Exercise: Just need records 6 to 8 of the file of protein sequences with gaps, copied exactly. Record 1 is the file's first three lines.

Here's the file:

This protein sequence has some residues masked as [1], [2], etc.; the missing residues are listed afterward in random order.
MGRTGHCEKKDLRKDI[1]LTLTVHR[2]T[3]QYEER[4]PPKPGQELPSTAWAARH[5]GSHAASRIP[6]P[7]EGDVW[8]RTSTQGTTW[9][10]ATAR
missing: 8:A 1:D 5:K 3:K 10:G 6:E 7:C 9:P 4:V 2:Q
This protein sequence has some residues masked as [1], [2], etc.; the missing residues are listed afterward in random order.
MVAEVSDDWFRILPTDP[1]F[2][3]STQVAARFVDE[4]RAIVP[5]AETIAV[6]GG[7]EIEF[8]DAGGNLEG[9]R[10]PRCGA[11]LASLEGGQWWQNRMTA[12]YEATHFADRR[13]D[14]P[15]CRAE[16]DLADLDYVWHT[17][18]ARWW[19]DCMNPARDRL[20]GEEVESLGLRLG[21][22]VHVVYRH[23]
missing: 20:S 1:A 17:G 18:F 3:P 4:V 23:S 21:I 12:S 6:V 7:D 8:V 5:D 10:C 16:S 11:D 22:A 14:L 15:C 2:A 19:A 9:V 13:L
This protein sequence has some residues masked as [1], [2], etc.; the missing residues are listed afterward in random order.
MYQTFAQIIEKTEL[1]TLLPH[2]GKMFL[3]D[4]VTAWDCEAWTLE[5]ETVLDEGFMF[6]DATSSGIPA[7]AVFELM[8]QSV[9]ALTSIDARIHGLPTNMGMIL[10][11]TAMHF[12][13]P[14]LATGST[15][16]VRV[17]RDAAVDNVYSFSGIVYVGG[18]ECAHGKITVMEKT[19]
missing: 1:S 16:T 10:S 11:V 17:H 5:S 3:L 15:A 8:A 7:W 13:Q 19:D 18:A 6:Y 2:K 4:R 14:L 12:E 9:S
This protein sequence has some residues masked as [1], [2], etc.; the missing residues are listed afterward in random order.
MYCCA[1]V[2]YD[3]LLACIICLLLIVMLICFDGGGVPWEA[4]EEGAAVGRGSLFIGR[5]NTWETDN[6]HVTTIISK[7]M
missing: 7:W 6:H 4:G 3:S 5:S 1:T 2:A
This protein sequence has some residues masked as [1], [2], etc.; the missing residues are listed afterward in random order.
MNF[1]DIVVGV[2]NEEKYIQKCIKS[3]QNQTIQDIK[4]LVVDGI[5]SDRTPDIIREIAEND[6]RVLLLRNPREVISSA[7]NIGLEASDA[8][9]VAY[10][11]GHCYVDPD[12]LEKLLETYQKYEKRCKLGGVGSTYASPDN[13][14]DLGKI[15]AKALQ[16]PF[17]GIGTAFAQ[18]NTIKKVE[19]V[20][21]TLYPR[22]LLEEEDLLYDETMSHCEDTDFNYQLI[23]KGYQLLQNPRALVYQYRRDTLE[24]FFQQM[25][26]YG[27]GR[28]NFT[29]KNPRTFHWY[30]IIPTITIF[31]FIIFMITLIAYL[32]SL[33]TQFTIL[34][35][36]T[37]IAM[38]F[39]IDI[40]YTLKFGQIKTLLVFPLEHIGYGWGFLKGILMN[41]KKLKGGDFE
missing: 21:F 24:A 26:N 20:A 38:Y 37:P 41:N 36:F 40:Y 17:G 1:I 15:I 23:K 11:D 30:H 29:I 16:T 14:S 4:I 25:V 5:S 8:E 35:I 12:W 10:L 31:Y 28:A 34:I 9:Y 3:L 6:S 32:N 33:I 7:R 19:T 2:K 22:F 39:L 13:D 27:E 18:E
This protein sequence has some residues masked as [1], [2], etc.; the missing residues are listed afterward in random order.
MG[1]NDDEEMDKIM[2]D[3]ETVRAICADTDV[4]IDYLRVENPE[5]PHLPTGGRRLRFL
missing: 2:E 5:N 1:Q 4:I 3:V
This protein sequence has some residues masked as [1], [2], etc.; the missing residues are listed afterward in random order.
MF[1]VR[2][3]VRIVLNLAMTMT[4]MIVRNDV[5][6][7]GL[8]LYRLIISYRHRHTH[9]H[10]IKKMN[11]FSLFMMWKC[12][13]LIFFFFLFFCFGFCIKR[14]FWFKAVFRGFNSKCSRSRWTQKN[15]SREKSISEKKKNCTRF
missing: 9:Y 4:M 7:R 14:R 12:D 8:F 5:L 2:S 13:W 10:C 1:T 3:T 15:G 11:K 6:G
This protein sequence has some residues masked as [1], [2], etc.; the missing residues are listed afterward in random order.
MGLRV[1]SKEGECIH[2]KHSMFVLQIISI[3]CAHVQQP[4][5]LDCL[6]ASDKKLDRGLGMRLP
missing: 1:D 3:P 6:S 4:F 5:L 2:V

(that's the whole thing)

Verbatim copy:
This protein sequence has some residues masked as [1], [2], etc.; the missing residues are listed afterward in random order.
MG[1]NDDEEMDKIM[2]D[3]ETVRAICADTDV[4]IDYLRVENPE[5]PHLPTGGRRLRFL
missing: 2:E 5:N 1:Q 4:I 3:V
This protein sequence has some residues masked as [1], [2], etc.; the missing residues are listed afterward in random order.
MF[1]VR[2][3]VRIVLNLAMTMT[4]MIVRNDV[5][6][7]GL[8]LYRLIISYRHRHTH[9]H[10]IKKMN[11]FSLFMMWKC[12][13]LIFFFFLFFCFGFCIKR[14]FWFKAVFRGFNSKCSRSRWTQKN[15]SREKSISEKKKNCTRF
missing: 9:Y 4:M 7:R 14:R 12:D 8:F 5:L 2:S 13:W 10:C 1:T 3:T 15:G 11:K 6:G
This protein sequence has some residues masked as [1], [2], etc.; the missing residues are listed afterward in random order.
MGLRV[1]SKEGECIH[2]KHSMFVLQIISI[3]CAHVQQP[4][5]LDCL[6]ASDKKLDRGLGMRLP
missing: 1:D 3:P 6:S 4:F 5:L 2:V